Ptosis definition is when the upper eyelid droops, sometimes restricting or blocking vision. Ptosis may result from damage to the nerve that controls the muscles of the eyelid, problems with the muscle strength, attachment issues between the eyelid muscle and the eye lid or from swelling of the lid. One or both eyes may be affected. Although ptosis affects adults due to age, children can be born with this condition as well.
The most common cause for ptosis in children is when the muscles that elevates the eyelid, also known as the levator palpebrae superioris, does not develop well. In children, ptosis symptoms often include eyes that do not line up, double, blurred, or distorted vision, eye strain, headaches, dizziness, as well as nearsightedness, farsightedness or astigmatism. Eyelid drooping that occurs at birth or within the first year is called congenital ptosis. Most cases of congenital ptosis are considered mild to moderate and do not require treatment. The progression, if any, will be monitored with routine checkups unless elective surgery is desired. Children who have ptosis may also develop amblyopia, commonly known as lazy eye. This disorder can also delay or limit their vision. Some types of ptosis can affect the light-sensitive part of the eye, also known as retinopathy. Children with ptosis often need to tilt their head back to see better, resulting in neck and back issues over time.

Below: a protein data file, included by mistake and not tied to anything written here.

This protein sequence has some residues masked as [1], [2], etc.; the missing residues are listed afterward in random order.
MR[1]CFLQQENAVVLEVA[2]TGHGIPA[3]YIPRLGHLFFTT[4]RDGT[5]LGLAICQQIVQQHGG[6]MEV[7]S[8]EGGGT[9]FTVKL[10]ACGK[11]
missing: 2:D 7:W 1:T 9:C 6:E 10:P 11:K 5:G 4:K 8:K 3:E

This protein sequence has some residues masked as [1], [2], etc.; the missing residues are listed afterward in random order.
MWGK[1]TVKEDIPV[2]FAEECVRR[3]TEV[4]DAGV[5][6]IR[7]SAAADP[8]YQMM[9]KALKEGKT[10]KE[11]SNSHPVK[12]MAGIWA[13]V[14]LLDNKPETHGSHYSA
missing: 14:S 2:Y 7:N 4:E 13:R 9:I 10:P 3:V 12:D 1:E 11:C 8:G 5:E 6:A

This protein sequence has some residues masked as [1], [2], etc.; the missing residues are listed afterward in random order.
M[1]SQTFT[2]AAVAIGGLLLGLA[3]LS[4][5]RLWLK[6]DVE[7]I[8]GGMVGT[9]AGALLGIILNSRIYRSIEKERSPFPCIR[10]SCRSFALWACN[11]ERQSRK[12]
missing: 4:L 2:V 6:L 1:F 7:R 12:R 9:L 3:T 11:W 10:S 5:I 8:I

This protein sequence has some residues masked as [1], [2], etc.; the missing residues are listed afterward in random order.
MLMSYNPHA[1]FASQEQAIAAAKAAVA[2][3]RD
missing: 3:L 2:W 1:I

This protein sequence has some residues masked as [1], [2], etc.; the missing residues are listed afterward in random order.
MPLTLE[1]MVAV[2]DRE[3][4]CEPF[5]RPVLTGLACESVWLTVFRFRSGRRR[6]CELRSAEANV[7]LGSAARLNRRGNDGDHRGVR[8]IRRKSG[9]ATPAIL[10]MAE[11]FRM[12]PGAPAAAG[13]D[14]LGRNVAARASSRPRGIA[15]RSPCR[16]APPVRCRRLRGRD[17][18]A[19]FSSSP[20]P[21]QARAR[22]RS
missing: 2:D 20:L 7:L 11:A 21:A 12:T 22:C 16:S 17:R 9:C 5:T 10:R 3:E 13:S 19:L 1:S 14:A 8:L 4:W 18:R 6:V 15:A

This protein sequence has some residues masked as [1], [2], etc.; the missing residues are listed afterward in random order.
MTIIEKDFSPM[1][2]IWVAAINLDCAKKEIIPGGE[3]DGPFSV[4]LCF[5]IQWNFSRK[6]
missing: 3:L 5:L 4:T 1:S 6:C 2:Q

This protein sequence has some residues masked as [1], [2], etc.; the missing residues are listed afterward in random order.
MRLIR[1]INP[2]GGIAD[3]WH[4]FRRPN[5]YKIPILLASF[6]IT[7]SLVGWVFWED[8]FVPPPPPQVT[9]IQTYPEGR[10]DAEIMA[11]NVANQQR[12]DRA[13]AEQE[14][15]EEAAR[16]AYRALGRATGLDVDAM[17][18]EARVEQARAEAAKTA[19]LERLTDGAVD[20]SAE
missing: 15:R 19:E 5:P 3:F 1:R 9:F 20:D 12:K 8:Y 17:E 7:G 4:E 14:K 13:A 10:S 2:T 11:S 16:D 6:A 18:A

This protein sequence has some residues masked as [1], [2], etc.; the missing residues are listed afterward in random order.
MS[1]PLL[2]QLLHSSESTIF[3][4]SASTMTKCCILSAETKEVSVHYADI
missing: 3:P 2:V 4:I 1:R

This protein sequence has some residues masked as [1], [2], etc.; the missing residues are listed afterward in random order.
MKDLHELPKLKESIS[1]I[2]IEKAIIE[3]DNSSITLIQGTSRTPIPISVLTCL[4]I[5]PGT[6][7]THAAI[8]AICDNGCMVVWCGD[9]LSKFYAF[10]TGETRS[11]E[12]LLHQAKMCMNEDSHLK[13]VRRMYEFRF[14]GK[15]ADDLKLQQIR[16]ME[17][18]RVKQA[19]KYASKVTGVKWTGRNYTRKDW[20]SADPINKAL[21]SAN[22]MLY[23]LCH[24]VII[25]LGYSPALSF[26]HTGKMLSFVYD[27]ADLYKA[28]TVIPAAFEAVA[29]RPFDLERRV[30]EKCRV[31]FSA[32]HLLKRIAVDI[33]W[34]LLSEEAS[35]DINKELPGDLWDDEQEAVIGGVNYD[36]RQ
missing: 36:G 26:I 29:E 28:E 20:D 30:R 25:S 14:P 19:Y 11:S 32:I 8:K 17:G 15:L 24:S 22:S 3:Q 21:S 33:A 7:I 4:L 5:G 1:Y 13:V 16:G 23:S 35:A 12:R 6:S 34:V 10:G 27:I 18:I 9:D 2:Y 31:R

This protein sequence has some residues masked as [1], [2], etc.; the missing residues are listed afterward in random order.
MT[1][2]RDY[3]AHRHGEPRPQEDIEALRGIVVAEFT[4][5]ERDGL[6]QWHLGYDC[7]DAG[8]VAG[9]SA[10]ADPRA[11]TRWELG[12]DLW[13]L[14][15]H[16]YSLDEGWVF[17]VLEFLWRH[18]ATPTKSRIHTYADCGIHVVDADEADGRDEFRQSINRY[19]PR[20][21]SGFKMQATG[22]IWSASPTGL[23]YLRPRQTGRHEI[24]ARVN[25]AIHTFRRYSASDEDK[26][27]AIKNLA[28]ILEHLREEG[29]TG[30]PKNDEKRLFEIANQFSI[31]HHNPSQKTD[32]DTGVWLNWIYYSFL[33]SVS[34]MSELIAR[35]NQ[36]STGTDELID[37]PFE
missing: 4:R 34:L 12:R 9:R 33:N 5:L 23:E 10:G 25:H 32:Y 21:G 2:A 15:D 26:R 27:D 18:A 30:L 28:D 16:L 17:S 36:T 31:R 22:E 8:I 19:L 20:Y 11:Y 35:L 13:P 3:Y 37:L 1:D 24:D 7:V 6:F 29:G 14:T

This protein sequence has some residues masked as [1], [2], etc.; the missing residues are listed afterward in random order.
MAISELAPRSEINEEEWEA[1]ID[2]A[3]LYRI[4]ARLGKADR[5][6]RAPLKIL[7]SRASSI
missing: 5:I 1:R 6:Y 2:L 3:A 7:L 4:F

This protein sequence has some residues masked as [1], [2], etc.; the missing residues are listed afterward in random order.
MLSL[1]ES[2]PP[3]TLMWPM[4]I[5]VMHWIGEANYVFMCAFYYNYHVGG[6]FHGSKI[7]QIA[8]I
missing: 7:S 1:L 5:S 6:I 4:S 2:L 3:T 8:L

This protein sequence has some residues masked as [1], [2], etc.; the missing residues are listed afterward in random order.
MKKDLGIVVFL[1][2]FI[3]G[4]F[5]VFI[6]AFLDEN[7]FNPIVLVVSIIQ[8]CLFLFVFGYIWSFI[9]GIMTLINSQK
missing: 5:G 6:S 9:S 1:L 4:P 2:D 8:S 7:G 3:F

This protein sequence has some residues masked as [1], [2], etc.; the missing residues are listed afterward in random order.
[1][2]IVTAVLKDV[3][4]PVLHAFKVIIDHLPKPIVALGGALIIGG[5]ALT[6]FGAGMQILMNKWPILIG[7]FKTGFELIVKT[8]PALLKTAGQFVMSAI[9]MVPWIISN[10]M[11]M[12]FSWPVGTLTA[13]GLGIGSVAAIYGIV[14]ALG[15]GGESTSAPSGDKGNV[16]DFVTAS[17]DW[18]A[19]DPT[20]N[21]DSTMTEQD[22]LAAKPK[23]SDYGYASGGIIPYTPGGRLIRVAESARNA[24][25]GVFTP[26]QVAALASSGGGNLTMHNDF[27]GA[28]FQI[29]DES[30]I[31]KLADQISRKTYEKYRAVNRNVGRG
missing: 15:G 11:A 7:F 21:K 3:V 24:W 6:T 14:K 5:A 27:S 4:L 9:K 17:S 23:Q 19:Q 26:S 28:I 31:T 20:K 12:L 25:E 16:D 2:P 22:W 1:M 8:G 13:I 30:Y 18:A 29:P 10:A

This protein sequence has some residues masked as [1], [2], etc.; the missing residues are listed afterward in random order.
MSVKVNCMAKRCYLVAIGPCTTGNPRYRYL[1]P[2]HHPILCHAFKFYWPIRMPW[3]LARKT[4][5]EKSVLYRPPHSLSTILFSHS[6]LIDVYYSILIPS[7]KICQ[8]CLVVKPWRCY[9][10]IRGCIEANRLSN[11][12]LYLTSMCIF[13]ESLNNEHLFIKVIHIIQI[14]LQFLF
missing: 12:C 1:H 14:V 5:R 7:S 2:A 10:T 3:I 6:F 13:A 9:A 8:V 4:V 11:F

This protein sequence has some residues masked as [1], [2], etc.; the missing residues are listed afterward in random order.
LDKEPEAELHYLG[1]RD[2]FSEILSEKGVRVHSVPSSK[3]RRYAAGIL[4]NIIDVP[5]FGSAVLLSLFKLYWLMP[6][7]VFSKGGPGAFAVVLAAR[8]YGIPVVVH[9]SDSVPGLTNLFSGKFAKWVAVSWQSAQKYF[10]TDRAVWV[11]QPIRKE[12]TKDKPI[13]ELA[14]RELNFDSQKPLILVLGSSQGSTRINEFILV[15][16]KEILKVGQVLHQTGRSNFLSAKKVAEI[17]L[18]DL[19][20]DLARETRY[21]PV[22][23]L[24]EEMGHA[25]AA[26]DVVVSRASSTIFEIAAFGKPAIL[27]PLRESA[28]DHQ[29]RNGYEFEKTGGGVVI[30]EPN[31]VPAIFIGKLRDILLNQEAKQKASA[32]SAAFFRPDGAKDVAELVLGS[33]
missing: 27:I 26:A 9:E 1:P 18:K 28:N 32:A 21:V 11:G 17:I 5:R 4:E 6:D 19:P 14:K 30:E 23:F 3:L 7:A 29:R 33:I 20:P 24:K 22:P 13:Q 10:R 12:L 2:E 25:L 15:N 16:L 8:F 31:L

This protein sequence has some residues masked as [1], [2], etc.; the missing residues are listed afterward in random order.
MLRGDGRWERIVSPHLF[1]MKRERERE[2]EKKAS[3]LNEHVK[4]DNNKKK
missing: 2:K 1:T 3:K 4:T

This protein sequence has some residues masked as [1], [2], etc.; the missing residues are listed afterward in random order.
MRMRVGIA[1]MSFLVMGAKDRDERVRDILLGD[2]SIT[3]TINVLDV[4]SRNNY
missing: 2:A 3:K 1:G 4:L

Acquired ptosis affects adults as they age and can be caused by neurologic conditions that affect the nerves or muscles of the eye. These include myasthenia gravis, progressive external ophthalmoplegia, Horner syndrome and third cranial nerve palsy. The ptosis may be combined with an eye movement disorder resulting in double vision. An eyelid growth or stye can also cause ptosis. Sagging eyelids are also a potential aftereffect of corrective eye procedures such as cataract or LASIK surgery.
Droopy eyelids from ptosis can be treated with surgery options like an upper blepharoplasty or ptosis repair. These procedures involve tightening the levator muscles and sometimes removing extra skin, fat and tissue in the eyelid to allow the eyelid to adequately and properly lift and open.
Our team at Kevin Perman, MD will gladly assist you in understanding more about the ptosis definition and how ptosis may be affecting you.